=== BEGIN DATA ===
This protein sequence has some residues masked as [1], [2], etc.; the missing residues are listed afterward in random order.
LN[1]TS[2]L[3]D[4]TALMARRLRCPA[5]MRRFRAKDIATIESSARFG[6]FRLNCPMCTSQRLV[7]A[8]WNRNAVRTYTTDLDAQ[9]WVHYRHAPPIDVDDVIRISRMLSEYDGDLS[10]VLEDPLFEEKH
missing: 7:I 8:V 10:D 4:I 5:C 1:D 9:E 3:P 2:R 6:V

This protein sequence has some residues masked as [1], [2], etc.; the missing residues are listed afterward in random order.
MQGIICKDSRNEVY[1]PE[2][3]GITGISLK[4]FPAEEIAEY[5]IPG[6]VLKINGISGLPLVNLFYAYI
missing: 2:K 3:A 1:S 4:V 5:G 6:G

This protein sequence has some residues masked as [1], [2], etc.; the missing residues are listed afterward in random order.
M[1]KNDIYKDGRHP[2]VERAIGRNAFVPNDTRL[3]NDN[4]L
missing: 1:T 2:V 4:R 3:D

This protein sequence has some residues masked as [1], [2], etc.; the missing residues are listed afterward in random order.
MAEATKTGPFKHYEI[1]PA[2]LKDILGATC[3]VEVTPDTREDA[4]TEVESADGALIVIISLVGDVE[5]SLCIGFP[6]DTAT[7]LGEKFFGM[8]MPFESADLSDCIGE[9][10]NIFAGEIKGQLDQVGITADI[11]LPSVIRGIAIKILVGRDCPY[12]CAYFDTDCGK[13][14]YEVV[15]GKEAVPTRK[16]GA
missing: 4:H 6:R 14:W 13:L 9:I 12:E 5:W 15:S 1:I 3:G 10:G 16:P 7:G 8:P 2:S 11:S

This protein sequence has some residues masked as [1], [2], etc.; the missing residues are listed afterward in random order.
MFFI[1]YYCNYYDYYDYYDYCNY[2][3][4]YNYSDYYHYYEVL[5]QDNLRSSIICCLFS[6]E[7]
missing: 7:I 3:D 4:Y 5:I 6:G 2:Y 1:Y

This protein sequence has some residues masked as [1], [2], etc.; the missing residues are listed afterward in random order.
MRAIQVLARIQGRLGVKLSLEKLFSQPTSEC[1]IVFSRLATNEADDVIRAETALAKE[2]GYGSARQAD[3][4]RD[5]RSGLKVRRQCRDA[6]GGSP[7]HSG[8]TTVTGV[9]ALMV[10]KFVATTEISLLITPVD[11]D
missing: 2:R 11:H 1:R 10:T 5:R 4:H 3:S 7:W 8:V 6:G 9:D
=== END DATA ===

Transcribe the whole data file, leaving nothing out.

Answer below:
This protein sequence has some residues masked as [1], [2], etc.; the missing residues are listed afterward in random order.
LN[1]TS[2]L[3]D[4]TALMARRLRCPA[5]MRRFRAKDIATIESSARFG[6]FRLNCPMCTSQRLV[7]A[8]WNRNAVRTYTTDLDAQ[9]WVHYRHAPPIDVDDVIRISRMLSEYDGDLS[10]VLEDPLFEEKH
missing: 7:I 8:V 10:D 4:I 5:C 1:D 9:E 3:P 2:R 6:V

This protein sequence has some residues masked as [1], [2], etc.; the missing residues are listed afterward in random order.
MQGIICKDSRNEVY[1]PE[2][3]GITGISLK[4]FPAEEIAEY[5]IPG[6]VLKINGISGLPLVNLFYAYI
missing: 2:K 3:A 1:S 4:V 5:G 6:G

This protein sequence has some residues masked as [1], [2], etc.; the missing residues are listed afterward in random order.
M[1]KNDIYKDGRHP[2]VERAIGRNAFVPNDTRL[3]NDN[4]L
missing: 1:T 2:V 4:R 3:D

This protein sequence has some residues masked as [1], [2], etc.; the missing residues are listed afterward in random order.
MAEATKTGPFKHYEI[1]PA[2]LKDILGATC[3]VEVTPDTREDA[4]TEVESADGALIVIISLVGDVE[5]SLCIGFP[6]DTAT[7]LGEKFFGM[8]MPFESADLSDCIGE[9][10]NIFAGEIKGQLDQVGITADI[11]LPSVIRGIAIKILVGRDCPY[12]CAYFDTDCGK[13][14]YEVV[15]GKEAVPTRK[16]GA
missing: 4:H 6:R 14:W 13:L 9:I 12:E 5:W 15:S 1:I 3:G 10:G 16:P 7:G 8:P 2:S 11:S

This protein sequence has some residues masked as [1], [2], etc.; the missing residues are listed afterward in random order.
MFFI[1]YYCNYYDYYDYYDYCNY[2][3][4]YNYSDYYHYYEVL[5]QDNLRSSIICCLFS[6]E[7]
missing: 7:I 3:D 4:Y 5:I 6:G 2:Y 1:Y

This protein sequence has some residues masked as [1], [2], etc.; the missing residues are listed afterward in random order.
MRAIQVLARIQGRLGVKLSLEKLFSQPTSEC[1]IVFSRLATNEADDVIRAETALAKE[2]GYGSARQAD[3][4]RD[5]RSGLKVRRQCRDA[6]GGSP[7]HSG[8]TTVTGV[9]ALMV[10]KFVATTEISLLITPVD[11]D
missing: 2:R 11:H 1:R 10:T 5:R 4:H 3:S 7:W 8:V 6:G 9:D